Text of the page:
I suppose the benefit, then, of digitization is that it allows more people to have access to reading limited texts and gaining a grasp of the history behind the works. For modern works, I feel that readers, particularly college students, may feel dissuaded to purchase printed copies as they are more expensive than digital editions. In fact, the existence of Project Gutenberg makes it easier to avoid purchasing a text altogether, if it is available. However, it is important to keep in mind that these translated copies may not have page numbers so it is not as easy to remember where you are in the story.

The “reading brain” is questionable in its retention of information. Is our brain interacting with the text the way it did before? Are we remembering where we left off in the pages, or are we relying on the digital text to do the job? (456)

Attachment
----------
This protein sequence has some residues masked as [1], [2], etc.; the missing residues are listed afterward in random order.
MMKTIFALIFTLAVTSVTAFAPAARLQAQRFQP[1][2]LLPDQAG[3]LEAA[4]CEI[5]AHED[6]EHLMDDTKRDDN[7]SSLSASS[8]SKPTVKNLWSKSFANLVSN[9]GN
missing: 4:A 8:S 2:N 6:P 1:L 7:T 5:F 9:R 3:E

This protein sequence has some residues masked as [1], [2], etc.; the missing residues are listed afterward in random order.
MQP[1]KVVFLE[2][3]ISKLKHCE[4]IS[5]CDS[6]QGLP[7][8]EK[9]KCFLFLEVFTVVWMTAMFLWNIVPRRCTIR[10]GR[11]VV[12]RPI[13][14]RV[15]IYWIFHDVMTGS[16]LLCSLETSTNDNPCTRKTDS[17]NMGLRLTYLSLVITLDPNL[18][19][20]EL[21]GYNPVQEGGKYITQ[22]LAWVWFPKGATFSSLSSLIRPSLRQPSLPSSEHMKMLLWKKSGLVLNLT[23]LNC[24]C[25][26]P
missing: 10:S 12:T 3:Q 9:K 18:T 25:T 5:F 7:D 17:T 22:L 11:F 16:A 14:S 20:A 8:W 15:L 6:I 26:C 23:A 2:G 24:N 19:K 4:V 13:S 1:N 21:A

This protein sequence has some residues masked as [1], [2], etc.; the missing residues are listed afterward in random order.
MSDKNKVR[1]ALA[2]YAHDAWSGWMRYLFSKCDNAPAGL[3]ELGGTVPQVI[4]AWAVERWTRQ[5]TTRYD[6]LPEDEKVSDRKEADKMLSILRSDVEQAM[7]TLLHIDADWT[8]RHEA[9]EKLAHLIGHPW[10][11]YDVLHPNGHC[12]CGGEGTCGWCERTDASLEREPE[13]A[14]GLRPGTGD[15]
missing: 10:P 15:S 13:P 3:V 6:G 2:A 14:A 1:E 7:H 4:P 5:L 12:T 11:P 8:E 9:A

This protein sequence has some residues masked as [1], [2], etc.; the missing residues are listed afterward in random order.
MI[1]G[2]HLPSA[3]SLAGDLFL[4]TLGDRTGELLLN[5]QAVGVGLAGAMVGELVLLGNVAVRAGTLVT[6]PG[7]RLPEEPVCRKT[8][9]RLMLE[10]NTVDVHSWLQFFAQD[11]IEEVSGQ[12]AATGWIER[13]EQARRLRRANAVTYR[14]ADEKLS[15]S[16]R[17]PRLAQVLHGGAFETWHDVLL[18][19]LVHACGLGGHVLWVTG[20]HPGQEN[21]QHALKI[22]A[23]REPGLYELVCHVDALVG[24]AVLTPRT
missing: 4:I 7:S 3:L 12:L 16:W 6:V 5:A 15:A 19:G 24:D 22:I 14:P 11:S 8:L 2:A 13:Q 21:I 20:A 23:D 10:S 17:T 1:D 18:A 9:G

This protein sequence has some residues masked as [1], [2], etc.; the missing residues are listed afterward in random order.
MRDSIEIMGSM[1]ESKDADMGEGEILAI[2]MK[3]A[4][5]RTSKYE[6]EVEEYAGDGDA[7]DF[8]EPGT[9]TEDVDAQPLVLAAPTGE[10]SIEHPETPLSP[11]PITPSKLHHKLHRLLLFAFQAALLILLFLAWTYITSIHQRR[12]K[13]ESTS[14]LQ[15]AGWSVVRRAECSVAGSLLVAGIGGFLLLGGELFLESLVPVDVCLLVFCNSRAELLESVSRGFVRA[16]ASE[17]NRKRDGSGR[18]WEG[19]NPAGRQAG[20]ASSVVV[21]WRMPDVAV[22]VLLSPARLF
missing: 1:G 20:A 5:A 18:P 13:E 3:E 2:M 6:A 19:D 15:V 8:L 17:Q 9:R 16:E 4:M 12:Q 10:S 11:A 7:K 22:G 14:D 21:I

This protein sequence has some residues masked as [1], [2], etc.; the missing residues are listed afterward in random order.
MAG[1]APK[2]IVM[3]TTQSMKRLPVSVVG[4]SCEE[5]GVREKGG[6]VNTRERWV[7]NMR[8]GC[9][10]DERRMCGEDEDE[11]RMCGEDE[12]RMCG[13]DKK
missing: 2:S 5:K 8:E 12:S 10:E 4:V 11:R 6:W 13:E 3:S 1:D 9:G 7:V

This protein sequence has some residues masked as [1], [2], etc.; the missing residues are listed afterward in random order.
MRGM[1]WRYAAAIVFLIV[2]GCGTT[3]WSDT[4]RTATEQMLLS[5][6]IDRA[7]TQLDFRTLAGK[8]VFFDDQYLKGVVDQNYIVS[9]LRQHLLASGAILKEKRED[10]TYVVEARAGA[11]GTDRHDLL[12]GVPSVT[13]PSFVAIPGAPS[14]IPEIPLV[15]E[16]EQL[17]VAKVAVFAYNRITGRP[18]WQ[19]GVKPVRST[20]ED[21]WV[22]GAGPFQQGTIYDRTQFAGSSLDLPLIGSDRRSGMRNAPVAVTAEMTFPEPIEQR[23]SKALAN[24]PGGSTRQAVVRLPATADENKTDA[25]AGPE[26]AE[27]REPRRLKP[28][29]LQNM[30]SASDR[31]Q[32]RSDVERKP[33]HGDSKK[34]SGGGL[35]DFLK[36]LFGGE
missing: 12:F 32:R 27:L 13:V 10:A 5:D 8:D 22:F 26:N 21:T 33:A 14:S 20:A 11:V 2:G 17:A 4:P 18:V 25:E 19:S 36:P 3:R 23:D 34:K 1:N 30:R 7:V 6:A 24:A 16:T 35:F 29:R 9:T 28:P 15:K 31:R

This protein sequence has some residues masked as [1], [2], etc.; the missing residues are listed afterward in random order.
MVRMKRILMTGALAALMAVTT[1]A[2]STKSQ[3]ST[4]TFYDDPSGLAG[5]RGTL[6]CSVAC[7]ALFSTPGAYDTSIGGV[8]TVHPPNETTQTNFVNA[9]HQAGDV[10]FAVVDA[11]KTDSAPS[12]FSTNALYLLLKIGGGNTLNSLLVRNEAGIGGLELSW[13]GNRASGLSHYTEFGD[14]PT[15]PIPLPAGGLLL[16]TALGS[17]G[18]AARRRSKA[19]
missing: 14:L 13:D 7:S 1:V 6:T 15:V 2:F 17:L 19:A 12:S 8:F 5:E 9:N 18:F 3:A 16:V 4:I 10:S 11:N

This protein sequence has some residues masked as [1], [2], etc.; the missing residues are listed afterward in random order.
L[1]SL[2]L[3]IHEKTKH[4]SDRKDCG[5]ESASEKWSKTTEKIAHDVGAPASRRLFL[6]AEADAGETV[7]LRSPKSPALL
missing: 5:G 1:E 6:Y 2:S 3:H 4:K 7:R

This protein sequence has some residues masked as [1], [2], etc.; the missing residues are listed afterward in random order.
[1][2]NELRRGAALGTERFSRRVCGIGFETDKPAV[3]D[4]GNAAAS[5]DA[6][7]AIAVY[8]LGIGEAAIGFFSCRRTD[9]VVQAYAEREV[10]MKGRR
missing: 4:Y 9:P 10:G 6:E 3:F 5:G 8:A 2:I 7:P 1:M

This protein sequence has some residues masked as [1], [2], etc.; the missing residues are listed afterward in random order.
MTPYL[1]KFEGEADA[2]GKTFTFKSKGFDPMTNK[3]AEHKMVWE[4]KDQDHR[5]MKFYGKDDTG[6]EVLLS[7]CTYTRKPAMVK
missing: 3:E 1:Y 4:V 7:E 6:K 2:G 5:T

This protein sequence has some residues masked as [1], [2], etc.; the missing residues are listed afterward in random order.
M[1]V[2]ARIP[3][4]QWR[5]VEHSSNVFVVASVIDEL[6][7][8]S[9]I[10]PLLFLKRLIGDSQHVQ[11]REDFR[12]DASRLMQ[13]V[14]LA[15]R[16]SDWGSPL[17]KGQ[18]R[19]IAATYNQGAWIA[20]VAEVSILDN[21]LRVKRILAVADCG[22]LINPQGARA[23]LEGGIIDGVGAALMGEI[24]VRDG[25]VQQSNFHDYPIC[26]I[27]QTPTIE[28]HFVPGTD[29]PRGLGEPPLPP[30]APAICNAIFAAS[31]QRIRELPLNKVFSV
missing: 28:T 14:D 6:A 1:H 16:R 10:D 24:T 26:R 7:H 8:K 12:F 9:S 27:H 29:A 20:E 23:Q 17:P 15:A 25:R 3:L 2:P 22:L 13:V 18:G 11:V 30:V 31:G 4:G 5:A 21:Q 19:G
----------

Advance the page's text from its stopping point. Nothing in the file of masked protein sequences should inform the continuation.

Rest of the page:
5 thoughts on “Digitization: A Loss or Gain in Literacy

  1. Great response! I like the arguments presented here but want to comment on the “Reading Brain” article you attached. At one point they say that the lack of tactile experiences in conjunction with the length of the novel can prevent people from navigating long texts, which I think is wrong as the ctrl-f function (I may cheating here but still) allows me to quickly find exact quotes and sections much more efficiently than in a paper copy with post its. Second, the article says the digitization of novels is inhibiting reading comprehension and how we remember text. That is something of concern, and something that I put real weight in– I agree that I remember text far longer if read in a book versus an e-reader or computer.

    I think it does come down to the evolving of our brains into new ways of thinking and synthesizing information.